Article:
Jackson Co. plans next steps after voters approve jail sales tax - KAIT Jonesboro, AR - Region 8 News, weather, sports

Jackson Co. plans next steps after voters approve jail sales taxes

JACKSON COUNTY, AR (KAIT) – Jackson County officials breathed a collective sigh of relief a day after voters overwhelmingly approved two sales tax increases for a new jail.

The county can now prepare to move forward with construction, as voters have spared the county from having its jail closed.

"I can't tell you how appreciative I am," said Jackson County Sheriff David Lucas. "I slept like a baby [Tuesday night], first time in many months."

Relieved is an understatement for Sheriff Lucas right now, as the eight-year struggle he has faced with the Jackson County Detention Center appears to be over.

Voters supported two sales taxes by big margins during a special election Tuesday.

"I was really anticipating it being close," Lucas said. "I never would have expected a 70-30 split like it turned out. I was very surprised, and I was very pleased."

The favorable results have taken away most of the dread he felt about the upcoming jail inspection.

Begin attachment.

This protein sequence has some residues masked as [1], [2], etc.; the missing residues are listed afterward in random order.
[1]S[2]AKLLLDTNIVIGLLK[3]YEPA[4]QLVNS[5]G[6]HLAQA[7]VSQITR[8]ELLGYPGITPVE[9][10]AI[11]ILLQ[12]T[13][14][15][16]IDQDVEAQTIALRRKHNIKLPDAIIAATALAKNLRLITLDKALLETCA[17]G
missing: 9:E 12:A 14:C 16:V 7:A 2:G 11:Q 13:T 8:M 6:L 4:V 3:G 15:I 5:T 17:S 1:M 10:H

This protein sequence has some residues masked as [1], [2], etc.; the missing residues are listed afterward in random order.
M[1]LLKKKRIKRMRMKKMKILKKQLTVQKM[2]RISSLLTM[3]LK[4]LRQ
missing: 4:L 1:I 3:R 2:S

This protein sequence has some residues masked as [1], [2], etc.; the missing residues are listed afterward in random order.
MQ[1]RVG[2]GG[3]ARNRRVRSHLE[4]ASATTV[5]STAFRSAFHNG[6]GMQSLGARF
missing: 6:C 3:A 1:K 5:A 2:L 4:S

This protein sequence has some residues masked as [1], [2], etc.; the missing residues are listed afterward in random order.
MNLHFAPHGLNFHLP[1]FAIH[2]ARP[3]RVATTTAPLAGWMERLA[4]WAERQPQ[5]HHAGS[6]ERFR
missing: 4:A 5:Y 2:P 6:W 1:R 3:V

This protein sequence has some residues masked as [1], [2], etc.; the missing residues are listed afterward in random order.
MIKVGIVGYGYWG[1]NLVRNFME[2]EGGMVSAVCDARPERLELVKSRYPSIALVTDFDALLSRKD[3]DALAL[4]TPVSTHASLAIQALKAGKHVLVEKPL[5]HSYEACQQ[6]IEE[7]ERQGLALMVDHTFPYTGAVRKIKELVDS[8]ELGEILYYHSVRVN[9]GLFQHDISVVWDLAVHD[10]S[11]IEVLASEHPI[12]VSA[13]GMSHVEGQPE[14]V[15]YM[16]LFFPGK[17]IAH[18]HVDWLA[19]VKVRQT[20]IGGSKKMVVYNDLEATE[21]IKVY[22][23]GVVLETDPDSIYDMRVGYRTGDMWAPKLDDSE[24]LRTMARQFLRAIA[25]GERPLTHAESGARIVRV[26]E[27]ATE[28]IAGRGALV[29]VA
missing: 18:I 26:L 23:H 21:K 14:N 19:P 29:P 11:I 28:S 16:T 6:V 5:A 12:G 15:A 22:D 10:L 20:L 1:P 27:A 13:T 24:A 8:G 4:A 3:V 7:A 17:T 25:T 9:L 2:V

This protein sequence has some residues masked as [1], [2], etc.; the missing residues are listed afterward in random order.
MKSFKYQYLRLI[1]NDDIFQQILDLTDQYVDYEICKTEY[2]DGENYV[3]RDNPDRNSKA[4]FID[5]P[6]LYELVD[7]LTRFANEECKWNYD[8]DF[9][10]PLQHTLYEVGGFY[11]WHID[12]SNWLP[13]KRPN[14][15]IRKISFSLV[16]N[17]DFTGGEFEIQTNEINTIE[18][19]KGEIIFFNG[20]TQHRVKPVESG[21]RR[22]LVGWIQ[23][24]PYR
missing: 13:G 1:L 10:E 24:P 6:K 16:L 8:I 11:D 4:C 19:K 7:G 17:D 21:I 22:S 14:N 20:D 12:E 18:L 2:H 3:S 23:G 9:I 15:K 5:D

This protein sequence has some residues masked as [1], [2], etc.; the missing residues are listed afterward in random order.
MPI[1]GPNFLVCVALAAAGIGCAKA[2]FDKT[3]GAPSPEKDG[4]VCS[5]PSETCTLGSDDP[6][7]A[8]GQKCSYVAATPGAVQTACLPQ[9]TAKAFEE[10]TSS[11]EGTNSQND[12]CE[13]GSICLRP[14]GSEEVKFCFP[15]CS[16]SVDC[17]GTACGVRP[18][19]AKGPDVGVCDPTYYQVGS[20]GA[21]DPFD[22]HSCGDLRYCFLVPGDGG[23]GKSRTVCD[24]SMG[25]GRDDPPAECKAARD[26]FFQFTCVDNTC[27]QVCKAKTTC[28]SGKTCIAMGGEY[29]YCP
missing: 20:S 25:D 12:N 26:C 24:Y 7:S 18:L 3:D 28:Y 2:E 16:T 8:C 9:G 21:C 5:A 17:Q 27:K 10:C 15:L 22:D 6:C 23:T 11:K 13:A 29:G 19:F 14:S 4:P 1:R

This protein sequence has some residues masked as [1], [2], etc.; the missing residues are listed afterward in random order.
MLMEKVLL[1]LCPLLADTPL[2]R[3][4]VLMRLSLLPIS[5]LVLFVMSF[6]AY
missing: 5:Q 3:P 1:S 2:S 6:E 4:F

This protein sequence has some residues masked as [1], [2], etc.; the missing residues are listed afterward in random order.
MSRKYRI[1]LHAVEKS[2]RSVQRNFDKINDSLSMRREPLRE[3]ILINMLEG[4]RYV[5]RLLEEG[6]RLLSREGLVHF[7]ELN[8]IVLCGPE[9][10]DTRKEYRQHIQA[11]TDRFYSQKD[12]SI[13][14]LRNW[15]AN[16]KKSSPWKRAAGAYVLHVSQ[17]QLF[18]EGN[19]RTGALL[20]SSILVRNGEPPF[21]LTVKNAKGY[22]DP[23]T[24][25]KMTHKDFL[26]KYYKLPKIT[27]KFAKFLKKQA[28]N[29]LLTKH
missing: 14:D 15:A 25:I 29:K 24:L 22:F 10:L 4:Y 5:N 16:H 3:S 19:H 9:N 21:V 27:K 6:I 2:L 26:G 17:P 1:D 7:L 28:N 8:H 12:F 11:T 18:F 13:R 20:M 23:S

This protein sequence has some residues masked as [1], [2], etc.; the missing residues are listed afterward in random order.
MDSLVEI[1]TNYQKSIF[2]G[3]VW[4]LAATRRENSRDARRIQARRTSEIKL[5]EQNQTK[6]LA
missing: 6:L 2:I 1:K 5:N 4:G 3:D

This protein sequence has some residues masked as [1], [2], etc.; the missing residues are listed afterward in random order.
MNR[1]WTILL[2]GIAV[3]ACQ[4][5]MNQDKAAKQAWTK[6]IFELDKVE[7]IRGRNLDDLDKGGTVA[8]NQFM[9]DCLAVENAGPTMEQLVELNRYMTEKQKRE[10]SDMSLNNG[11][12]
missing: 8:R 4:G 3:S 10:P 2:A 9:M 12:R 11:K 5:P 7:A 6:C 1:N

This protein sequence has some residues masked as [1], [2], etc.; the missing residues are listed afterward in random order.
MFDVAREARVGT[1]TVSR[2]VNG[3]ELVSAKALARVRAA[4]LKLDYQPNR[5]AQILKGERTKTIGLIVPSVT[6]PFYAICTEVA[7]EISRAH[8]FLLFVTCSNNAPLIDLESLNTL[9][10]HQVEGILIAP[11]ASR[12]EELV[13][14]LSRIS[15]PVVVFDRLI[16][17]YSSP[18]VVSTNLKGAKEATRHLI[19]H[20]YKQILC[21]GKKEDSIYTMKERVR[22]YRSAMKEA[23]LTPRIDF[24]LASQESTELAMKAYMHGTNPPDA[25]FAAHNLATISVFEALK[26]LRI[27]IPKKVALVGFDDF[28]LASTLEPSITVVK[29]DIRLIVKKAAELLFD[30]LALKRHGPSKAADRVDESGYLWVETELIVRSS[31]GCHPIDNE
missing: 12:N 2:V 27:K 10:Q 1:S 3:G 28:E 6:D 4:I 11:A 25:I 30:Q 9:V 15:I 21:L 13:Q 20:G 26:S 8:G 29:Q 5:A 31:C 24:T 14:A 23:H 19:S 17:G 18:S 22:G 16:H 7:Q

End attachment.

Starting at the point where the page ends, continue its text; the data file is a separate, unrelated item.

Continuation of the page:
"What I'm anticipating is the jail review committee giving us time," the sheriff said. "I don't think they'll shut us down."

The county can then meet with its architect and project manager to clear the way for the new larger jail, which will cost approximately $8.8 million to build.

"Step one is done," said Jeff Phillips, the Jackson County judge. "Now, it's into getting everything ready, getting everything set up for construction."

Phillips still has to put out bids for construction and secure the bonds, but he hopes to break ground on the project in about six months.

"We are humbly thankful," Phillips said, "and we are very encouraged that Jackson County wants to move forward and that they have basically saved the county."

The two sales taxes will likely start generating revenue for the county in August. One sales tax, worth 0.375 percent, will remain on the books permanently to maintain the new 100-bed facility, while the other tax will drop off once the jail is built.

"We're going to do everything we can to get the jail paid for as soon as possible," Phillips said.

He expects the new jail to take about two years to construct.

What happens to the current facility is up to the quorum court, though it appears the members will decide to demolish it to make room for extra parking.

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